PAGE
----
Through the sandstorm like a mirage came a figure. It was male and he bore no weapons to protect himself with. The man did not seem to care about his own safety and with a sneer, the rider waited arrogantly as the figure of the man simply ambled through the sand. When he stepped in front of the rider at last, he looked the rider up and down as though he was studying him. The man did not move, merely looked. Sneering, the rider decided on something unusual, he was going to let the man talk rather than kill him where he stood. After all, it had been a while since the rider had been amused. Who knew, maybe this could be the man that would prove to be the one for the rider.

So, for a few minutes, both the men stayed still, studying each other.

Finally, the newcomer spoke. “Dusk. I’ve been following you for a long time. I’ve seen the things that you can do, the havoc you can wreak, and the terror you can establish. Aged sixteen, you are the perfect apprentice ...

...Join me, The Fifth Horseman. Join me as Dusk, but become Famine, my third horseman.”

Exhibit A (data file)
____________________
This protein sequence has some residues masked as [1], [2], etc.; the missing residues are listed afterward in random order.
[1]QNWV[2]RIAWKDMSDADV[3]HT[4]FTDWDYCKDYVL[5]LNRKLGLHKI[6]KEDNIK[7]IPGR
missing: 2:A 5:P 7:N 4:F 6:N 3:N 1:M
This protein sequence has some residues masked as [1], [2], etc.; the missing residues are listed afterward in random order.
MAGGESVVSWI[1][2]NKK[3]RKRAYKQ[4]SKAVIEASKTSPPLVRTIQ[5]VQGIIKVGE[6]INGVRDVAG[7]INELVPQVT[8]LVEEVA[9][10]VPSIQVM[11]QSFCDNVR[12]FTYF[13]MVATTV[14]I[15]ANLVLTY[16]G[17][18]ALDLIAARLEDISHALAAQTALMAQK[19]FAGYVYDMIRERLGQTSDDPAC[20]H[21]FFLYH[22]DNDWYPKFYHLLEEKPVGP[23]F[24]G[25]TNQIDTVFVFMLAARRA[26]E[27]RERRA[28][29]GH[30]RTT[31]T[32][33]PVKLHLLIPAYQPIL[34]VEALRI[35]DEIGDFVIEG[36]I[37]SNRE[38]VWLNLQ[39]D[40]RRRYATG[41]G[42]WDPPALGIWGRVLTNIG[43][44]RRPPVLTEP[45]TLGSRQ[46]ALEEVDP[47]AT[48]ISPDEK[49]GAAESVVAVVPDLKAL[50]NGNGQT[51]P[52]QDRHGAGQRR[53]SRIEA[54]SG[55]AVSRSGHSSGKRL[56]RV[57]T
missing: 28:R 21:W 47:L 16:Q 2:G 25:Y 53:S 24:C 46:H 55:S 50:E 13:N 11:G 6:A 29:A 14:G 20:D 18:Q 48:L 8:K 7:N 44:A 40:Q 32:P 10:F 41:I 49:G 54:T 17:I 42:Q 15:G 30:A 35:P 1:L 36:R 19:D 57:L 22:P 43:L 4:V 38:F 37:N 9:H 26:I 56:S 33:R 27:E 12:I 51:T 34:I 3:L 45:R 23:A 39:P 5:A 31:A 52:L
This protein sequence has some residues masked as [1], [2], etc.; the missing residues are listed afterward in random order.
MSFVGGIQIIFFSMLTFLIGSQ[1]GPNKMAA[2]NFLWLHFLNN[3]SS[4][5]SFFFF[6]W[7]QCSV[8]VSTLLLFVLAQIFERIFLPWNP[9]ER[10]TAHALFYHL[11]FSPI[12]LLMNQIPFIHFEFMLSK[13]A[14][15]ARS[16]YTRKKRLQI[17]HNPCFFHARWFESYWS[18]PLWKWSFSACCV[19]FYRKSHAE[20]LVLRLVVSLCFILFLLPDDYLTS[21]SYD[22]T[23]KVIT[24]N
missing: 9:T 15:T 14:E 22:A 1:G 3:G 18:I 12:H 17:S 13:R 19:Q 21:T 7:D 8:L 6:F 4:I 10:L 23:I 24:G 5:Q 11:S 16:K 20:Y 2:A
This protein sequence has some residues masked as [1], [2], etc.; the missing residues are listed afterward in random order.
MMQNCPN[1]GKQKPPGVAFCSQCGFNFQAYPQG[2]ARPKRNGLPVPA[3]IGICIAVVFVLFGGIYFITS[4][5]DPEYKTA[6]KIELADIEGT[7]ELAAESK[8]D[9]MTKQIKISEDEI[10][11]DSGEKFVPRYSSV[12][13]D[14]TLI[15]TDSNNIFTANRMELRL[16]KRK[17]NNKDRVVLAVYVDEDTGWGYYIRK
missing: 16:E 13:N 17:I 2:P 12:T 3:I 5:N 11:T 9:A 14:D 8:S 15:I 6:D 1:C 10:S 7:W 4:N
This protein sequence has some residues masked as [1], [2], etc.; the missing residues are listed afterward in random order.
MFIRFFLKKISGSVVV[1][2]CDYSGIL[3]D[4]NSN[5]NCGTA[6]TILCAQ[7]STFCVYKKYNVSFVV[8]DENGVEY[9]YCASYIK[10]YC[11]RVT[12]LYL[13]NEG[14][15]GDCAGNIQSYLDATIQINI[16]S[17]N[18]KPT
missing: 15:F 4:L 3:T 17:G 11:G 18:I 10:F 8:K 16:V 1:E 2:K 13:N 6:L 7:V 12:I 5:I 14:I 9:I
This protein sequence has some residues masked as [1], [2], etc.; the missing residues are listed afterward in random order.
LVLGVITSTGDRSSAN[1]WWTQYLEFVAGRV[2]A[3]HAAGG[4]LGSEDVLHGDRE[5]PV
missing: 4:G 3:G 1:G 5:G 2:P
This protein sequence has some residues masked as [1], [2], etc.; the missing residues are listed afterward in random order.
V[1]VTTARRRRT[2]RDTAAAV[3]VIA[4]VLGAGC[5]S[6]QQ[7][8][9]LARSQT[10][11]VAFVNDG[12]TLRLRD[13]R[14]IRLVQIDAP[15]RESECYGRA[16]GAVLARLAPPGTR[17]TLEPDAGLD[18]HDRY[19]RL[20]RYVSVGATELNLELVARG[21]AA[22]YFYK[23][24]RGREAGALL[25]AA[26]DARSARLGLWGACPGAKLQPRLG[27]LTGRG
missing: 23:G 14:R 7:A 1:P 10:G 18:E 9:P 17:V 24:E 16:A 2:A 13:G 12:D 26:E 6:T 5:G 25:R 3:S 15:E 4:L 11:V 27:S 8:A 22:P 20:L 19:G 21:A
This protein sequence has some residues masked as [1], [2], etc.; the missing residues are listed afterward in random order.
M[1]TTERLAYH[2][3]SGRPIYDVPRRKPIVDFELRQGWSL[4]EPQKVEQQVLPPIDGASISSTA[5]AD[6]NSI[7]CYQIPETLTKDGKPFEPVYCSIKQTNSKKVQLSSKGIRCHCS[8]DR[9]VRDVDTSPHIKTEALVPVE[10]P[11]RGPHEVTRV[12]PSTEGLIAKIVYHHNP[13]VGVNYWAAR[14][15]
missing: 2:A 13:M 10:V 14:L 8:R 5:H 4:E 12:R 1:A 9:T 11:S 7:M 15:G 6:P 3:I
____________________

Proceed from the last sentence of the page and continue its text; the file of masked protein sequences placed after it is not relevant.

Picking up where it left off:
The man stood still, seemingly waiting for something. Through the dust followed a magnificent dark horse. Its coat was that of a black blue sky at night, but without sight of any stars. It was as though the horse was just wrapped in a piece of the midnight blue sky. The man turned and beckoned the horse closer. When the horse was close enough, the man started to stroke his mane. The rider found the man strange, not just because the man was lovingly petting the mane of his horse, but because also there was a terror striking, driven look in his eye while he did so. That look brought back some unwanted memories back.